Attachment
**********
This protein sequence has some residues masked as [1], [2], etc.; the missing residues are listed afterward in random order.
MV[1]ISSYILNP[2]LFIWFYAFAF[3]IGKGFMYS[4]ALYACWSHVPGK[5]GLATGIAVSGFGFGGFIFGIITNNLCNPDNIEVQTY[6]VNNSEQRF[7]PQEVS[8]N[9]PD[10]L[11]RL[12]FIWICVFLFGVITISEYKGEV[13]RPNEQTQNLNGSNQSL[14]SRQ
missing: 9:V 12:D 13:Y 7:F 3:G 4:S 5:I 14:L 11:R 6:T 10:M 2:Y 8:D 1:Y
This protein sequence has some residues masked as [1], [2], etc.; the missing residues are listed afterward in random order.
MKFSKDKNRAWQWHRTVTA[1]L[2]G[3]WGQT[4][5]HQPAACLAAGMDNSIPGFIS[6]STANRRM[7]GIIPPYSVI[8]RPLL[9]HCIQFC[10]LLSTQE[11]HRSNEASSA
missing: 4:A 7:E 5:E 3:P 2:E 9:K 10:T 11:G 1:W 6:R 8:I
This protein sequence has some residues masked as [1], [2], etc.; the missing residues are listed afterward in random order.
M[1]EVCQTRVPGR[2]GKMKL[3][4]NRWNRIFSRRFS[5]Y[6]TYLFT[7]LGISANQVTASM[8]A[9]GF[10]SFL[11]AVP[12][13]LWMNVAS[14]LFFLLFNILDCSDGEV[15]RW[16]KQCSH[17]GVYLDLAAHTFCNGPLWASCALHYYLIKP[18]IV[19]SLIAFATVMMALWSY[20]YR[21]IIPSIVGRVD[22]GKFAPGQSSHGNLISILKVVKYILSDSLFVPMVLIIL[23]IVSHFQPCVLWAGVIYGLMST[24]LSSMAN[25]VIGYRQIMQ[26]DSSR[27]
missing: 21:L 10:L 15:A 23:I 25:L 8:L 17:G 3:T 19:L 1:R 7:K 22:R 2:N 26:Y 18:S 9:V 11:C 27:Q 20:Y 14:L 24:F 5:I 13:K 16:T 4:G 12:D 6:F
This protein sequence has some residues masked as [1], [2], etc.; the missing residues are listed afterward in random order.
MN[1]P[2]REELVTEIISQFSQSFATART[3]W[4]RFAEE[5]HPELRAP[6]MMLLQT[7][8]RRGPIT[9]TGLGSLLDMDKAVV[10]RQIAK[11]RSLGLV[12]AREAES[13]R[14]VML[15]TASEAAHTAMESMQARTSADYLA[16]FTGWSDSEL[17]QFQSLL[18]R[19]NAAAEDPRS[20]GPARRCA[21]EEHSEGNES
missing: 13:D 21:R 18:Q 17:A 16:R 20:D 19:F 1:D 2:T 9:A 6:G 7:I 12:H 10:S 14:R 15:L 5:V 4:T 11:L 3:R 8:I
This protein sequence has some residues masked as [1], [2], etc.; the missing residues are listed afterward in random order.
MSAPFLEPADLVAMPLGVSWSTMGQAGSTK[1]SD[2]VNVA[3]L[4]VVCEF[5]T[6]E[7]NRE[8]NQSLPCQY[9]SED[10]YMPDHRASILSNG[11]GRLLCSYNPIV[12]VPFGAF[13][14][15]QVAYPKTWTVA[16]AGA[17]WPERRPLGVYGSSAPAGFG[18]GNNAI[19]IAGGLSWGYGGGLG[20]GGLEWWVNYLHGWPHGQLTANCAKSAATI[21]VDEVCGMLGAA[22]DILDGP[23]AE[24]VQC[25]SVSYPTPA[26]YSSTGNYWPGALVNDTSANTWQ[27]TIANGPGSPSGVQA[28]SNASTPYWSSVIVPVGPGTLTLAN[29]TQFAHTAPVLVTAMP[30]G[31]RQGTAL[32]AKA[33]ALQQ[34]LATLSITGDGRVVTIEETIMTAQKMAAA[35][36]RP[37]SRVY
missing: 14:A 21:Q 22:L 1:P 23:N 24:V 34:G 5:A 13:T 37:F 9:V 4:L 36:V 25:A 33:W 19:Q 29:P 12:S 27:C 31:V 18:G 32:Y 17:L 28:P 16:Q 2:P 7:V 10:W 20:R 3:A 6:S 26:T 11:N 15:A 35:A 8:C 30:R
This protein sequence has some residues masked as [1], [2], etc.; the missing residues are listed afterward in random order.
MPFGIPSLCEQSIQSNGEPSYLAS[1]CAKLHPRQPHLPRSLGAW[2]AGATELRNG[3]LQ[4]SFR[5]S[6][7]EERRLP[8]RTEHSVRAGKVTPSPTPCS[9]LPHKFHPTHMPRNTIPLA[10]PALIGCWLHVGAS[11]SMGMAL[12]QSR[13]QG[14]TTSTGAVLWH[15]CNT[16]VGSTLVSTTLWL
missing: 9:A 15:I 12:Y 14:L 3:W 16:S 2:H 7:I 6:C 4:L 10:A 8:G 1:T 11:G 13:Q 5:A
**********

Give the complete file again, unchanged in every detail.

This protein sequence has some residues masked as [1], [2], etc.; the missing residues are listed afterward in random order.
MV[1]ISSYILNP[2]LFIWFYAFAF[3]IGKGFMYS[4]ALYACWSHVPGK[5]GLATGIAVSGFGFGGFIFGIITNNLCNPDNIEVQTY[6]VNNSEQRF[7]PQEVS[8]N[9]PD[10]L[11]RL[12]FIWICVFLFGVITISEYKGEV[13]RPNEQTQNLNGSNQSL[14]SRQ
missing: 9:V 12:D 13:Y 7:F 3:G 4:S 5:I 14:L 11:R 6:T 10:M 2:Y 8:D 1:Y
This protein sequence has some residues masked as [1], [2], etc.; the missing residues are listed afterward in random order.
MKFSKDKNRAWQWHRTVTA[1]L[2]G[3]WGQT[4][5]HQPAACLAAGMDNSIPGFIS[6]STANRRM[7]GIIPPYSVI[8]RPLL[9]HCIQFC[10]LLSTQE[11]HRSNEASSA
missing: 4:A 7:E 5:E 3:P 2:E 9:K 10:T 11:G 1:W 6:R 8:I
This protein sequence has some residues masked as [1], [2], etc.; the missing residues are listed afterward in random order.
M[1]EVCQTRVPGR[2]GKMKL[3][4]NRWNRIFSRRFS[5]Y[6]TYLFT[7]LGISANQVTASM[8]A[9]GF[10]SFL[11]AVP[12][13]LWMNVAS[14]LFFLLFNILDCSDGEV[15]RW[16]KQCSH[17]GVYLDLAAHTFCNGPLWASCALHYYLIKP[18]IV[19]SLIAFATVMMALWSY[20]YR[21]IIPSIVGRVD[22]GKFAPGQSSHGNLISILKVVKYILSDSLFVPMVLIIL[23]IVSHFQPCVLWAGVIYGLMST[24]LSSMAN[25]VIGYRQIMQ[26]DSSR[27]
missing: 21:L 10:L 15:A 23:I 25:L 8:L 17:G 3:T 19:L 1:R 7:K 22:R 2:N 26:Y 18:S 9:V 11:C 27:Q 20:Y 14:L 24:F 5:I 13:K 16:T 4:G 12:D 6:F
This protein sequence has some residues masked as [1], [2], etc.; the missing residues are listed afterward in random order.
MN[1]P[2]REELVTEIISQFSQSFATART[3]W[4]RFAEE[5]HPELRAP[6]MMLLQT[7][8]RRGPIT[9]TGLGSLLDMDKAVV[10]RQIAK[11]RSLGLV[12]AREAES[13]R[14]VML[15]TASEAAHTAMESMQARTSADYLA[16]FTGWSDSEL[17]QFQSLL[18]R[19]NAAAEDPRS[20]GPARRCA[21]EEHSEGNES
missing: 13:D 21:R 18:Q 17:A 16:R 20:D 19:F 1:D 2:T 9:A 6:G 7:I 12:H 10:S 14:R 15:L 5:V 4:T 11:L 3:R 8:I
This protein sequence has some residues masked as [1], [2], etc.; the missing residues are listed afterward in random order.
MSAPFLEPADLVAMPLGVSWSTMGQAGSTK[1]SD[2]VNVA[3]L[4]VVCEF[5]T[6]E[7]NRE[8]NQSLPCQY[9]SED[10]YMPDHRASILSNG[11]GRLLCSYNPIV[12]VPFGAF[13][14][15]QVAYPKTWTVA[16]AGA[17]WPERRPLGVYGSSAPAGFG[18]GNNAI[19]IAGGLSWGYGGGLG[20]GGLEWWVNYLHGWPHGQLTANCAKSAATI[21]VDEVCGMLGAA[22]DILDGP[23]AE[24]VQC[25]SVSYPTPA[26]YSSTGNYWPGALVNDTSANTWQ[27]TIANGPGSPSGVQA[28]SNASTPYWSSVIVPVGPGTLTLAN[29]TQFAHTAPVLVTAMP[30]G[31]RQGTAL[32]AKA[33]ALQQ[34]LATLSITGDGRVVTIEETIMTAQKMAAA[35][36]RP[37]SRVY
missing: 14:A 21:Q 22:L 1:P 23:N 24:V 34:G 5:A 13:T 37:F 9:V 4:L 36:V 25:A 33:W 19:Q 29:P 12:S 27:C 31:V 18:G 32:Y 17:L 28:P 16:Q 2:P 7:V 10:W 20:R 3:A 6:S 26:T 11:N 15:A 35:A 8:C 30:R
This protein sequence has some residues masked as [1], [2], etc.; the missing residues are listed afterward in random order.
MPFGIPSLCEQSIQSNGEPSYLAS[1]CAKLHPRQPHLPRSLGAW[2]AGATELRNG[3]LQ[4]SFR[5]S[6][7]EERRLP[8]RTEHSVRAGKVTPSPTPCS[9]LPHKFHPTHMPRNTIPLA[10]PALIGCWLHVGAS[11]SMGMAL[12]QSR[13]QG[14]TTSTGAVLWH[15]CNT[16]VGSTLVSTTLWL
missing: 9:A 15:I 12:Y 14:L 3:W 16:S 2:H 7:I 6:C 4:L 10:A 8:G 1:T 11:G 13:Q 5:A